Note: This review was first published on 30 March 2020.
The first convertible XPS 13 notebook was announced three long years ago at CES in 2017. Its design closely mirrored that of the standard clamshell XPS 13 and so it had an InfinityEdge display and unbelievably compact (for its time) dimensions. However, it never really caught on because of its high price and the fact that it was powered by a low-power Y-series processor.
Fortunately, Dell has fixed one of the problems. It’s still a pricey notebook but at least it now comes with a proper full-fat Core processor. The XPS 13 2-in-1 is available in four configurations, with the difference being the amount of memory, storage, and display. All four are powered by the same 10th generation Ice Lake Intel Core i7-1065G7 processor. Here are the four configurations:
|Display||13.4-inch, Full HD+||13.4-inch, Full HD+||13.4-inch, 4K+||13.4-inch, 4K+|
|Processor||Intel Core i7-1065G7||Intel Core i7-1065G7||Intel Core i7-1065G7||Intel Core i7-1065G7|
|Storage||256GB SSD||512GB SSD||512GB SSD||1TB SSD|
The model we are testing is top-of-the-range FHD+ display that comes with 16GB of memory and a 512GB SSD.
Without question, the XPS 13 2-in-1 is the sleekest convertible notebook you can buy today. The Spectre x360 13 has more flair and is arguably more practical (in terms of ports) but the XPS 13 2-in-1 feels more compact and less wieldy in the hands. In absolute terms, the XPS 13 2-in-1 is just 1.33kg and 13mm thick at its chunkiest point.
Even though Dell’s InfinityEdge display has been around for some time now, it’s still a sight to behold as Dell continuously makes its notebooks’ bezels thinner. Those thin bezels make the display look more dramatic and it helps that the display itself is brilliant, with sharp visuals and vibrant colour. Interestingly, unlike its rivals, Dell has decided to go with a 16:10 aspect ratio display for the XPS 13 2-in-1.
There are two choices for customers, a lower resolution display that Dell calls “FHD+” that has a resolution of 1,920 x 1200 pixels and a higher resolution option called “UHD+” that has is 3,840 x 2,400 pixels. Regardless of your pick, both displays measure 13.4 inches across and touch-enabled.
Because of the XPS 13 2-in-1 is so thin, it’s a bit thin on ports. All you get are two USB-C Thunderbolt 3 ports, a 3.5mm headphone/microphone audio combo jack, and a microSD card reader. The downside is that you’ll probably need dongles if you want to use the XPS 13 2-in-1 with your existing USB peripherals. The upside is that the USB-C ports support Thunderbolt 3, so they are versatile and future-proof.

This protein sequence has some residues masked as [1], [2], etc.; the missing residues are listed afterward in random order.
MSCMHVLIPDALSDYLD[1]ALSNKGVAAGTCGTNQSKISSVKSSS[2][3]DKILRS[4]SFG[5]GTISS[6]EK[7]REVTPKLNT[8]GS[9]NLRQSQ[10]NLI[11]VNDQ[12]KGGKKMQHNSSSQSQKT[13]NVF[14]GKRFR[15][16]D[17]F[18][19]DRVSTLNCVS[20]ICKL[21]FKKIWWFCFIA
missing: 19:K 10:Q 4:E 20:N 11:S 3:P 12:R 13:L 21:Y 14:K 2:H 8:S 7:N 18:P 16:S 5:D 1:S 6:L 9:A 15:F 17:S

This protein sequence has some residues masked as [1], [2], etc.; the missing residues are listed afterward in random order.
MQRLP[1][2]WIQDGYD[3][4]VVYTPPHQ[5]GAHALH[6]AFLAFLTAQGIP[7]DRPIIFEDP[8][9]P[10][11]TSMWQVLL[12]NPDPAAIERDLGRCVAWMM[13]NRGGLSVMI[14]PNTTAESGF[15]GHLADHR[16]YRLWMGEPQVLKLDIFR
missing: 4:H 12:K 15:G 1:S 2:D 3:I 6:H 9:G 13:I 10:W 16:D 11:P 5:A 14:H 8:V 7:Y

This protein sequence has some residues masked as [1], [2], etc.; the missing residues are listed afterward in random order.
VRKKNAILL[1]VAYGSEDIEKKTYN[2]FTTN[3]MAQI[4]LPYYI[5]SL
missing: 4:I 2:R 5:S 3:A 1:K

As for connectivity, like most of the newest ultraportable notebooks, this new XPS 13 2-in-1 supports the newest Wi-Fi 6 standard.
The latest XPS 13 2-in-1 uses what Dell calls its “next gen Maglev keyboard.” It’s a mechanism that uses magnets to control actuation and provide feedback. According to Dell, the new XPS 13 2-in-1’s keys have about 0.7mm of travel, but because of the magnets, it can create the sensation of a keyboard with greater travel. To me, they feel eerily similar to Apple’s much-criticised butterfly switch keyboards. There is a strong tactile feel to the keys, but they also have little travel and bottom out easily especially you type with heavy strokes like I do. Since I’m fine using Apple’s butterfly switch keyboards, I’m fine using this keyboard as well. That said, I can see some people hating this keyboard because of its lack of travel.
The configuration of the keys are mostly conventional except for the arrow keys. The arrow keys themselves are half-height and Dell has chosen to squeeze the Pg Up and Pg Down keys above the left and right arrow keys respectively. Some people will appreciate the convenience, while others might find that it gets in the way. Either way, this is a mostly a subjective thing, but something worth taking note of if you are fussy about the layout of your arrow keys. Before I move on to the trackpad, it's also worth mentioning that the power button in the top right corner doubles as a fingerprint scanner for quick Windows Hello logins.
The trackpad, on the other hand, is commendable. I measure it at 11.2cm in width and 6.7cm from top to bottom. Compared to its predecessor, the trackpad has gained about 0.7mm in width and height. While that may not sound like much, it actually means a 19% increase in size. In the real world, it’s a much more usable touchpad, especially if you are the kind who likes to use a lower cursor speed. It’s also a Precision trackpad, so it’s fast, fluid, and responsive.